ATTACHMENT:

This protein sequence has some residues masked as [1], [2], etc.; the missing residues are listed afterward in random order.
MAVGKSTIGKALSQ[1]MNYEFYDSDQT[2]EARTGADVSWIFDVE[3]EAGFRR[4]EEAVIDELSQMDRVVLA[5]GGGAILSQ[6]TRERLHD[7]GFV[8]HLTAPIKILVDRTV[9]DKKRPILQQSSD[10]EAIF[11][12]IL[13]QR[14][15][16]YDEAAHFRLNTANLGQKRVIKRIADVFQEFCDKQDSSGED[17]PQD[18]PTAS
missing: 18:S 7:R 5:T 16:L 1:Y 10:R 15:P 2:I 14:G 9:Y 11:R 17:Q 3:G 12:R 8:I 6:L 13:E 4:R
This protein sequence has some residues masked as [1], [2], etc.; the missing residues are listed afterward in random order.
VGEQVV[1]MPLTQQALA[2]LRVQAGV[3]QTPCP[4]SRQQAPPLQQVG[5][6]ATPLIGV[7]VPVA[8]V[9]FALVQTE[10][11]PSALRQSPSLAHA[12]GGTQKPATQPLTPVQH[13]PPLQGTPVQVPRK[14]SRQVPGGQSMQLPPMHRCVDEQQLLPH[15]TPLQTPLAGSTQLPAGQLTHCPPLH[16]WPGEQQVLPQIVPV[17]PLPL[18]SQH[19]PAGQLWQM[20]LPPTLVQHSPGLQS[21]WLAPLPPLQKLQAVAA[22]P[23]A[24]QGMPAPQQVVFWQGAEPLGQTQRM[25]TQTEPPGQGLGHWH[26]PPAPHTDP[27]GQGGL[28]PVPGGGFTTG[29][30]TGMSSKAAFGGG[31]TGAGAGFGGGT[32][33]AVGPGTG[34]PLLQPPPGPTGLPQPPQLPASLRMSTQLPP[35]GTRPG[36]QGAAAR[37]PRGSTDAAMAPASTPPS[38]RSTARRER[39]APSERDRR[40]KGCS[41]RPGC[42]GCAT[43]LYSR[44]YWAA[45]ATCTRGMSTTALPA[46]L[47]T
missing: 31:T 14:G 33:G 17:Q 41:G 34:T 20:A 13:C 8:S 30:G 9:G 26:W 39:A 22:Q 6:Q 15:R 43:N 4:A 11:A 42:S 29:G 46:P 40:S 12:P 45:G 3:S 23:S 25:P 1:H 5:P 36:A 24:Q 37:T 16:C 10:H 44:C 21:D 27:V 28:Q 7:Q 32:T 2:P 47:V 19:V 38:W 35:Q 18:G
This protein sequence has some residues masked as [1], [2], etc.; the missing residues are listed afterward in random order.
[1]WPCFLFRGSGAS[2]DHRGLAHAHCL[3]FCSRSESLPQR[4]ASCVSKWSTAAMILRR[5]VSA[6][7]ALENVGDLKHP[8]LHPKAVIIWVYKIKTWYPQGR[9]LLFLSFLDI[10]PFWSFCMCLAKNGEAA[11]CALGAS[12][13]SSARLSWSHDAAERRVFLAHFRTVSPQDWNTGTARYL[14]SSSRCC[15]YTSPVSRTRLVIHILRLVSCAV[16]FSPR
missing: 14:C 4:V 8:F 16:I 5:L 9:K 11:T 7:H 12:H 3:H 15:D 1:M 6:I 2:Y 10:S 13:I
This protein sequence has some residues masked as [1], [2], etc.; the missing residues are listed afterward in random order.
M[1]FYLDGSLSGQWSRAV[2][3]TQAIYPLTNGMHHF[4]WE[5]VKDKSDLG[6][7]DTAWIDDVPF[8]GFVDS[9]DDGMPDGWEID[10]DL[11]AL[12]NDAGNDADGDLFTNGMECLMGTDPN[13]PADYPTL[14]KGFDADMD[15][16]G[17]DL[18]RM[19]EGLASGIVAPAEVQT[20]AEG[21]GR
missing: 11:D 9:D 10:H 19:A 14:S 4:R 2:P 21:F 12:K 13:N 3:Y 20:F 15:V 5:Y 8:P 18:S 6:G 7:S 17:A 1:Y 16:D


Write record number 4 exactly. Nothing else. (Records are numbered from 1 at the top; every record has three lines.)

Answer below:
This protein sequence has some residues masked as [1], [2], etc.; the missing residues are listed afterward in random order.
M[1]FYLDGSLSGQWSRAV[2][3]TQAIYPLTNGMHHF[4]WE[5]VKDKSDLG[6][7]DTAWIDDVPF[8]GFVDS[9]DDGMPDGWEID[10]DL[11]AL[12]NDAGNDADGDLFTNGMECLMGTDPN[13]PADYPTL[14]KGFDADMD[15][16]G[17]DL[18]RM[19]EGLASGIVAPAEVQT[20]AEG[21]GR
missing: 11:D 9:D 10:H 19:A 14:S 4:R 2:P 21:F 12:K 13:N 3:Y 20:F 15:V 5:Y 8:P 18:S 6:G 7:S 17:A 1:Y 16:D